You open up your credit report and it says you have a bad debt but you know it isn’t true. How common is that?

“It’s incredibly common,” says Pete Barry, a Minneapolis consumer rights lawyer. “It is very rare for me to sit down with a client and pull their credit report and find that everything is accurate.”

The consequences can be severe. Witness the case of Cruz Johnson of Coon Rapids, who found he had a bad credit rating because of a false report that he had failed to pay an AT&T bill.

Blocked from obtaining a home mortgage, Cruz, 45, suffered “extreme frustration, anger and anxiety to the point that he could not sleep,” said his daughter, Shelby Johnson, in court documents. He had wild mood swings accompanied by “outbursts with yelling and even fits of crying” and was “obsessed with the AT&T bill.”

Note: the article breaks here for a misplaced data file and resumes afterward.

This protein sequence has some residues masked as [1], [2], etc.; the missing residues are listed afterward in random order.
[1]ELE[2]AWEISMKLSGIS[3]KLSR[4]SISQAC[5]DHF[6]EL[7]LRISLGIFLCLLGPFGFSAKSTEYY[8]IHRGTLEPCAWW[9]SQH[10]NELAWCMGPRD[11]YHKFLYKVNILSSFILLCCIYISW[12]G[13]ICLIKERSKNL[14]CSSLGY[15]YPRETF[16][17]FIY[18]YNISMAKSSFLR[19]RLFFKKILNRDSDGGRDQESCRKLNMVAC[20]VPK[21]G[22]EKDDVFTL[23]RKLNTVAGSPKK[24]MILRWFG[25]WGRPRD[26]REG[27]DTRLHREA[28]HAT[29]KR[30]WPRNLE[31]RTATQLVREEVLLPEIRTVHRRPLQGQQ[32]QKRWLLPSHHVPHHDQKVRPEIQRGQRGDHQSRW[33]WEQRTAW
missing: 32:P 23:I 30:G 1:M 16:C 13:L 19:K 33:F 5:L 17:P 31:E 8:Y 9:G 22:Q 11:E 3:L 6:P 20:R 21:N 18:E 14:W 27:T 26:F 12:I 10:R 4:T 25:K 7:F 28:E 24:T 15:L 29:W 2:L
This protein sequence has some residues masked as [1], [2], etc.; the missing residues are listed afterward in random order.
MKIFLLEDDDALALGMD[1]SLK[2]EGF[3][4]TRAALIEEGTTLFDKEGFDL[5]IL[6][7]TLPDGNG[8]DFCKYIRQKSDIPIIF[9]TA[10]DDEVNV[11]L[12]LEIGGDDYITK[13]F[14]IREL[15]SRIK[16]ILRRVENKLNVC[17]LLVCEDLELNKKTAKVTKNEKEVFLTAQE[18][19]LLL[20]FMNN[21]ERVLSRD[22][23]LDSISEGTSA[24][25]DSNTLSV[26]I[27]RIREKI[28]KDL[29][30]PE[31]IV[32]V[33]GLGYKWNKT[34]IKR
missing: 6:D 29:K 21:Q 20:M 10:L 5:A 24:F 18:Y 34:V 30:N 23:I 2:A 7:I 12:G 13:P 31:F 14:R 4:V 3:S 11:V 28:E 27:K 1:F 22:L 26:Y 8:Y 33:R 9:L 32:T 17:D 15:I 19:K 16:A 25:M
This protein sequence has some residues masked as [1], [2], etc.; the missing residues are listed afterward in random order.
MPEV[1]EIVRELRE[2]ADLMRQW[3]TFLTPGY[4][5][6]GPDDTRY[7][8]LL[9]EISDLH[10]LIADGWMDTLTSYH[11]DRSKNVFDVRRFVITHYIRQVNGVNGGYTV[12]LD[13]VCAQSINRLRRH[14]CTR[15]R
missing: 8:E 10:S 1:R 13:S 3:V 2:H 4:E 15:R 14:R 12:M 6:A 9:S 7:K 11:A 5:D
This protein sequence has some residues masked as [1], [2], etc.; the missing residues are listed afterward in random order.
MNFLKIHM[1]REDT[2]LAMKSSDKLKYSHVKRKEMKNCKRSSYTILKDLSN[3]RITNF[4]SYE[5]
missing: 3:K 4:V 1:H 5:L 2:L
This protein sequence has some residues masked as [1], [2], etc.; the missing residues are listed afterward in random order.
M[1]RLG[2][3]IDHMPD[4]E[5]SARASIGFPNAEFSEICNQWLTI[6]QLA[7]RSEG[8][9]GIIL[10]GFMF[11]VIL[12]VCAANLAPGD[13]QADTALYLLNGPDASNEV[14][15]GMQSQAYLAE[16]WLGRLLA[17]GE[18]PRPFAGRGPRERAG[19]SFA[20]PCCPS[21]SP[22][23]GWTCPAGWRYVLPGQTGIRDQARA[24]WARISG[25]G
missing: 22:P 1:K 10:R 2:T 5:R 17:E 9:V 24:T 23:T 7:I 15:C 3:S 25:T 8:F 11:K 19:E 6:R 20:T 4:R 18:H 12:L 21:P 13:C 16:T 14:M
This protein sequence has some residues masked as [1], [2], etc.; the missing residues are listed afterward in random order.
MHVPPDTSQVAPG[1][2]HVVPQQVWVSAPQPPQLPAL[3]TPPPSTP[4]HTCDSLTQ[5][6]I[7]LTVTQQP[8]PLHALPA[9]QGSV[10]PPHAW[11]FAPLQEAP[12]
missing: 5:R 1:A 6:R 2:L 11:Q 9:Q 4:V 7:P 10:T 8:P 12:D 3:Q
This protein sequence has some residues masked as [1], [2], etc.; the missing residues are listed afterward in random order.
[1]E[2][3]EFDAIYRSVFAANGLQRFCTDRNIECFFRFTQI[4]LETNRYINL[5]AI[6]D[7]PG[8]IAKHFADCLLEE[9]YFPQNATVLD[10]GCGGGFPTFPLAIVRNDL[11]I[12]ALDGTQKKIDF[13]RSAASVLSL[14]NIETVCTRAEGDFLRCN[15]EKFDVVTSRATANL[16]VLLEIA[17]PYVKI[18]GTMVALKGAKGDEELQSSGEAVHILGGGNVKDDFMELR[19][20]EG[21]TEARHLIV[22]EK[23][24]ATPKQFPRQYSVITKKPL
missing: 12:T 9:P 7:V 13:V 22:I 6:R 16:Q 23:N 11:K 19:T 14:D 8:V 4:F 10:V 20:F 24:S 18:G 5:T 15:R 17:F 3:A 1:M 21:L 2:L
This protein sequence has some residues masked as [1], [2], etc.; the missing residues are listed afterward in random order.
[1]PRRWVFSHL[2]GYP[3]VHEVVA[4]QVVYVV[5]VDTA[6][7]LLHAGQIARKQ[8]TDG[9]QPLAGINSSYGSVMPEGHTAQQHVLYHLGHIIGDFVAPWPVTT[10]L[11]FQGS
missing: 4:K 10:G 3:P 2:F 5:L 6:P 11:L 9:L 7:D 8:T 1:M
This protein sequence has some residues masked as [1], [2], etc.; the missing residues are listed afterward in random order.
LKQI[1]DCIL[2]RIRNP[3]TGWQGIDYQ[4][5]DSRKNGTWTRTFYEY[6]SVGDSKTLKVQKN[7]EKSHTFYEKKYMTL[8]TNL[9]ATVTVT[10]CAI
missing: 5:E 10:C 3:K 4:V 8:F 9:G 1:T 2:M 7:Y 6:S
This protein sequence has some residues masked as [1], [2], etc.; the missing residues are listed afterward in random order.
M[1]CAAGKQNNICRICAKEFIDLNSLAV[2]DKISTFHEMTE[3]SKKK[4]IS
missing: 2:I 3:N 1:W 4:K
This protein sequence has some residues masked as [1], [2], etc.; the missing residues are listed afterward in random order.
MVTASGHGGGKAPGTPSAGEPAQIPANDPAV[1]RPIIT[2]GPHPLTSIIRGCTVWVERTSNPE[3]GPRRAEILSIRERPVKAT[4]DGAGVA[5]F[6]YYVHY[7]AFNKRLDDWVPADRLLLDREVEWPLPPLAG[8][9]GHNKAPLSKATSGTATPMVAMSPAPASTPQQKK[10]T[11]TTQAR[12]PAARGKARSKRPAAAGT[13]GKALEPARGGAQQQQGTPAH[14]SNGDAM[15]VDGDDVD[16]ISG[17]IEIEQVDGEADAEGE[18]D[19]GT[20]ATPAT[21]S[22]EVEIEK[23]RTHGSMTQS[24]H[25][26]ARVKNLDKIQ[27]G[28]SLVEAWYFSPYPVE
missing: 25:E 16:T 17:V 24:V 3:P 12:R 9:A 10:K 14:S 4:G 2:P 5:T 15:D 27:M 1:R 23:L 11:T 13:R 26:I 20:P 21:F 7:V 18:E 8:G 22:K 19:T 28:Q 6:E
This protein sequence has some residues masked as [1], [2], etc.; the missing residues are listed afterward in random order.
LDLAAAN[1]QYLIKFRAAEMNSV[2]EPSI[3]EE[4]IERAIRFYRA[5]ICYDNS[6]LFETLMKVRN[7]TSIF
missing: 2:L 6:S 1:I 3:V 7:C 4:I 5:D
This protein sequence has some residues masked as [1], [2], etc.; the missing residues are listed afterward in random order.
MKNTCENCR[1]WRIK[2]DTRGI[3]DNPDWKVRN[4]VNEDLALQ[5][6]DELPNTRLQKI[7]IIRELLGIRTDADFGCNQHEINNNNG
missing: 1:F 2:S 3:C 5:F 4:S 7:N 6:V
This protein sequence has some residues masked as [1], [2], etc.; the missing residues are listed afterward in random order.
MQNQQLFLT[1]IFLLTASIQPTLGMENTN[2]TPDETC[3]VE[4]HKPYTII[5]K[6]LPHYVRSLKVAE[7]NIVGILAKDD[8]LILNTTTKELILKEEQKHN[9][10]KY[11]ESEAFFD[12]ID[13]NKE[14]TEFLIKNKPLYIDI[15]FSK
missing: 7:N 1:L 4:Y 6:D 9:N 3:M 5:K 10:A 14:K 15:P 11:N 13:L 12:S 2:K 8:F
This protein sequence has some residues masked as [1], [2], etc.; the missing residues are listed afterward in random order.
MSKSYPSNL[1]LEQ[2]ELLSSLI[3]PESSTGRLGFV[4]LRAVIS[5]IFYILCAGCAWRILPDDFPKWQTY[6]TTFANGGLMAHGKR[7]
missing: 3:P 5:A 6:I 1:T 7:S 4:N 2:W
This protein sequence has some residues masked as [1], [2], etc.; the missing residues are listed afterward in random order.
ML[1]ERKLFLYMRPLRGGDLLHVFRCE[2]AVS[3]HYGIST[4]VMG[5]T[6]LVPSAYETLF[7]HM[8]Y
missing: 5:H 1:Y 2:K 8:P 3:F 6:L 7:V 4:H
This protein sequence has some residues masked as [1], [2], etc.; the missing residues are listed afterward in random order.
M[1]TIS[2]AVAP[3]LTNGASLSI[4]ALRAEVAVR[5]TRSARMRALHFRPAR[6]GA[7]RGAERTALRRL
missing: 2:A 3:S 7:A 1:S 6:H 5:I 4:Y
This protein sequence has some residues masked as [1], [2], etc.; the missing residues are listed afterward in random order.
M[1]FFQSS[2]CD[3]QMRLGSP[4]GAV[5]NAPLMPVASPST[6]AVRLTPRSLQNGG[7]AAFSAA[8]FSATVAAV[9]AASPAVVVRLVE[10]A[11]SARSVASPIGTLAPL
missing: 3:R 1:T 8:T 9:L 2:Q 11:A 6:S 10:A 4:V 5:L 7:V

U.S. District Judge Richard Kyle concluded this month that “there is sufficient evidence from which a reasonable jury could find actionable emotional distress,” entitling Johnson to damages under the Fair Credit Reporting Act.

Kyle denied a motion to dismiss the case, filed by Collecto Inc., a collections firm, doing business as EOS CCA. In its brief, Collecto said it tried to delete the false information, and blamed the problem on Equifax, the credit agency.

When Johnson learned of the false credit report, he contacted AT&T, which informed EOS that the account was deactivated and closed and should be deleted. It wasn’t. Because of “mixed signals” involving EOS and a company it controls in India, Equifax did not delete it, Kyle wrote.

Johnson’s attorney, Thomas J. Lyons, said he’s had hundreds of clients who have felt despair over inaccurate credit reports. “They truly feel like David vs. Goliath,” he says. “In a lot of cases they feel their voices are not being heard.”

Attorney Barry has some stern advice: “Consumers need to be very proactive and take control of their credit cards, so they don’t get ensnared,” he says. “They should be checking monthly or quarterly.”


Twitter: @randyfurst